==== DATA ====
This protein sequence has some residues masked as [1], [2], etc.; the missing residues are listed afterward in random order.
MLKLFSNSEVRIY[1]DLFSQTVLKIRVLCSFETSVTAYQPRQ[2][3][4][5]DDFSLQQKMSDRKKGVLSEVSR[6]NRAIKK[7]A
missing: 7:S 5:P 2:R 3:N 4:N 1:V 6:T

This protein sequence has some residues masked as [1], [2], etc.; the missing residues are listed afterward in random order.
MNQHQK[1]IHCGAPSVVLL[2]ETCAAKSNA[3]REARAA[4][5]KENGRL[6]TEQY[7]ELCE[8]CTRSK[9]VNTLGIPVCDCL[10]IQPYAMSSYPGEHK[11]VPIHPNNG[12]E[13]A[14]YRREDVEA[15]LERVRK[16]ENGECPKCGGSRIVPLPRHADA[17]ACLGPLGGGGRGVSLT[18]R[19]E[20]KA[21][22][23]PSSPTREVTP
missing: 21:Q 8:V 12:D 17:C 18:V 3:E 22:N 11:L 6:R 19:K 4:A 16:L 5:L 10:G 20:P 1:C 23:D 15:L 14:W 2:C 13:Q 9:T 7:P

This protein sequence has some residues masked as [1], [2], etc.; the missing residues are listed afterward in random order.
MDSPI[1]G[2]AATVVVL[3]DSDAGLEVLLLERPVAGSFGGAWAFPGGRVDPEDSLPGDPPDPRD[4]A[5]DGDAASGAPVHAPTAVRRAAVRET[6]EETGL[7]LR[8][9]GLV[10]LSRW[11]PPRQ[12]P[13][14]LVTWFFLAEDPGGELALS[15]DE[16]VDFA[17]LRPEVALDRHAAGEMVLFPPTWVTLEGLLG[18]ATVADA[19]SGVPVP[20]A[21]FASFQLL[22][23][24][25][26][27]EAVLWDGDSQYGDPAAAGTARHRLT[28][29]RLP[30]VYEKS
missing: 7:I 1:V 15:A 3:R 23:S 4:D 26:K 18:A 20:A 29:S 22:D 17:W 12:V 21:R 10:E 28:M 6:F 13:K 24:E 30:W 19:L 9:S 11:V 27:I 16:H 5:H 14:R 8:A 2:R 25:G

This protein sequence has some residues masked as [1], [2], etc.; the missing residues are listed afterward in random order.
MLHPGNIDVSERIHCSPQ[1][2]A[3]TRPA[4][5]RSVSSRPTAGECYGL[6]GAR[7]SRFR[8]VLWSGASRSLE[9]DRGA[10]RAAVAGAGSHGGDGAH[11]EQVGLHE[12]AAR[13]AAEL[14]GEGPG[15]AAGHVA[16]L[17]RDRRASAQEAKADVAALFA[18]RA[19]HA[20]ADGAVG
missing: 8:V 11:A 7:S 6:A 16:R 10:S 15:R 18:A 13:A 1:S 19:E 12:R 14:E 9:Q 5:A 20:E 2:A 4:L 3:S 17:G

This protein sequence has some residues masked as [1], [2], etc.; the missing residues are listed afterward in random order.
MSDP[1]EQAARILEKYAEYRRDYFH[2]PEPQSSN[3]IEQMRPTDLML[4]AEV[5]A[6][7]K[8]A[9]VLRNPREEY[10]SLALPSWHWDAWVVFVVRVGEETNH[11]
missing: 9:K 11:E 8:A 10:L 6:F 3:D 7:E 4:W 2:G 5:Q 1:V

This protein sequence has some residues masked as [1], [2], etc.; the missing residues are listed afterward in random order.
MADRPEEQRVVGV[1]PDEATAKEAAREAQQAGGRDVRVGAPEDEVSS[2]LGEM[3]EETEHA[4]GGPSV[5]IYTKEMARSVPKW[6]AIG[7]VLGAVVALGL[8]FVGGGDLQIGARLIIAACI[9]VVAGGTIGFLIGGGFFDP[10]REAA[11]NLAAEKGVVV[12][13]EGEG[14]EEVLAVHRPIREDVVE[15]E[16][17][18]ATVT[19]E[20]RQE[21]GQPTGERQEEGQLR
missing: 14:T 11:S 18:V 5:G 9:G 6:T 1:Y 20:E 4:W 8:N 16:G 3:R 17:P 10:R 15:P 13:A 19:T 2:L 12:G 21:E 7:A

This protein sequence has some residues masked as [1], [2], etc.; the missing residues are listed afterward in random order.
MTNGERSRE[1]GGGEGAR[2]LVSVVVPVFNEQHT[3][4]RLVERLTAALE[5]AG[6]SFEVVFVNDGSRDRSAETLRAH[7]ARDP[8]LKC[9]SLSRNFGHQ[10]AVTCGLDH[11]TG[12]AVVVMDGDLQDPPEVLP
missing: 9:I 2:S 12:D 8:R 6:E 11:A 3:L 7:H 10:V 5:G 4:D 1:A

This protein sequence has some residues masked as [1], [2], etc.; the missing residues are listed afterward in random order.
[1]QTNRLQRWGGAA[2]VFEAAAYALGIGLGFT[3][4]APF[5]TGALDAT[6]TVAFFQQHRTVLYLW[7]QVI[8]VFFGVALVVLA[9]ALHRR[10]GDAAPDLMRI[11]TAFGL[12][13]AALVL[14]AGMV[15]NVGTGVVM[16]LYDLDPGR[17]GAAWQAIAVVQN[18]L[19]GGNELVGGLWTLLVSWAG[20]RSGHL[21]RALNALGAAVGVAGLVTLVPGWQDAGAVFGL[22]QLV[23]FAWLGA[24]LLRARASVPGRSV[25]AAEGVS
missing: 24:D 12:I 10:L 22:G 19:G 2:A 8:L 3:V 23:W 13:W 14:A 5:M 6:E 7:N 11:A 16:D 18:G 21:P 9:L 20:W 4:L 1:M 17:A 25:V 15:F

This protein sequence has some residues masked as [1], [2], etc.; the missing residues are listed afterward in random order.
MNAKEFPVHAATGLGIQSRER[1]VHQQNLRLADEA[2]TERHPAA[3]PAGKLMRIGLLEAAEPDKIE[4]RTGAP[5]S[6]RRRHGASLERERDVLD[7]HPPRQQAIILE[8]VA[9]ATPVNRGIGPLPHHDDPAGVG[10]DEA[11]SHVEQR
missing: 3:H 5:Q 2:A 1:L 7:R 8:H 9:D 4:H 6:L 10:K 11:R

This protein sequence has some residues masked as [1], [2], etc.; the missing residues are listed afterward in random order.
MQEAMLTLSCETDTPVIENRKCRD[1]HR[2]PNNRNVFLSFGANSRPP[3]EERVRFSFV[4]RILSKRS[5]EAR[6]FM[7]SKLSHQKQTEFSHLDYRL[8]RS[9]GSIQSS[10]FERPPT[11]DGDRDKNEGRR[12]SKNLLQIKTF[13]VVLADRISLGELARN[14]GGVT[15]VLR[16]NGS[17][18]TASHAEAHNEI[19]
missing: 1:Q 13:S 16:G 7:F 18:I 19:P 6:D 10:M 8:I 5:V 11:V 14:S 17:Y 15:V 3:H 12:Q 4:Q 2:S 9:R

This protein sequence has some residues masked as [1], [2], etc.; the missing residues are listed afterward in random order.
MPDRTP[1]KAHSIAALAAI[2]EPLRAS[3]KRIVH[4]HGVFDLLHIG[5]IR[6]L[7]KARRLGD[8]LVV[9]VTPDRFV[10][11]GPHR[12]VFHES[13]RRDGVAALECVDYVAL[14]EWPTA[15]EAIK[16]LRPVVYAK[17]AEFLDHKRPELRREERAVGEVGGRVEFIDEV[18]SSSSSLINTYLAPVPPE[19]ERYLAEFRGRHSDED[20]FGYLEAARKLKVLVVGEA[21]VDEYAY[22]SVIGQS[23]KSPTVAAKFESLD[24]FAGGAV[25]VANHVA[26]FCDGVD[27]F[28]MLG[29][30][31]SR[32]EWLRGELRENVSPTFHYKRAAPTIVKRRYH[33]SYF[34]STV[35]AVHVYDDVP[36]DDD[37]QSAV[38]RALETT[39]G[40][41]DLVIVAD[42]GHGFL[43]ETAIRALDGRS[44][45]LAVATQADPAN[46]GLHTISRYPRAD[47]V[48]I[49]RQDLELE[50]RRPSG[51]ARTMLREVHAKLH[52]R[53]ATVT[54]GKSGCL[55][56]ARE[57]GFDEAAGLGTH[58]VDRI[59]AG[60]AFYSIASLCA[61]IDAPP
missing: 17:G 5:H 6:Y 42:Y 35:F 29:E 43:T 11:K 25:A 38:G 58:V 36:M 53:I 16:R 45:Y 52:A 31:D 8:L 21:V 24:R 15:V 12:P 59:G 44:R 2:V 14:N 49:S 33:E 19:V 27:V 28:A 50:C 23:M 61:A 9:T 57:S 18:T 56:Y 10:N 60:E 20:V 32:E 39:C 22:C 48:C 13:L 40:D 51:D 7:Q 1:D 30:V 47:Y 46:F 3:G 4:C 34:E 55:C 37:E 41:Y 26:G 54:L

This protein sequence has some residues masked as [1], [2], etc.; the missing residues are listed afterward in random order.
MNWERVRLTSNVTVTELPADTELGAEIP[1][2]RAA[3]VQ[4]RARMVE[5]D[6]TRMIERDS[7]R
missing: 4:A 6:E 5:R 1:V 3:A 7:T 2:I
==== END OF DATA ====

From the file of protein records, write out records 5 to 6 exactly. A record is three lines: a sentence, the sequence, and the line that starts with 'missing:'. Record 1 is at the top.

This protein sequence has some residues masked as [1], [2], etc.; the missing residues are listed afterward in random order.
MSDP[1]EQAARILEKYAEYRRDYFH[2]PEPQSSN[3]IEQMRPTDLML[4]AEV[5]A[6][7]K[8]A[9]VLRNPREEY[10]SLALPSWHWDAWVVFVVRVGEETNH[11]
missing: 9:K 11:E 8:A 10:L 6:F 3:D 7:E 4:W 2:G 5:Q 1:V

This protein sequence has some residues masked as [1], [2], etc.; the missing residues are listed afterward in random order.
MADRPEEQRVVGV[1]PDEATAKEAAREAQQAGGRDVRVGAPEDEVSS[2]LGEM[3]EETEHA[4]GGPSV[5]IYTKEMARSVPKW[6]AIG[7]VLGAVVALGL[8]FVGGGDLQIGARLIIAACI[9]VVAGGTIGFLIGGGFFDP[10]REAA[11]NLAAEKGVVV[12][13]EGEG[14]EEVLAVHRPIREDVVE[15]E[16][17][18]ATVT[19]E[20]RQE[21]GQPTGERQEEGQLR
missing: 14:T 11:S 18:V 5:G 9:G 6:T 1:Y 20:E 4:W 8:N 16:G 3:R 17:P 10:R 15:P 13:A 19:T 2:L 12:G 21:E 7:A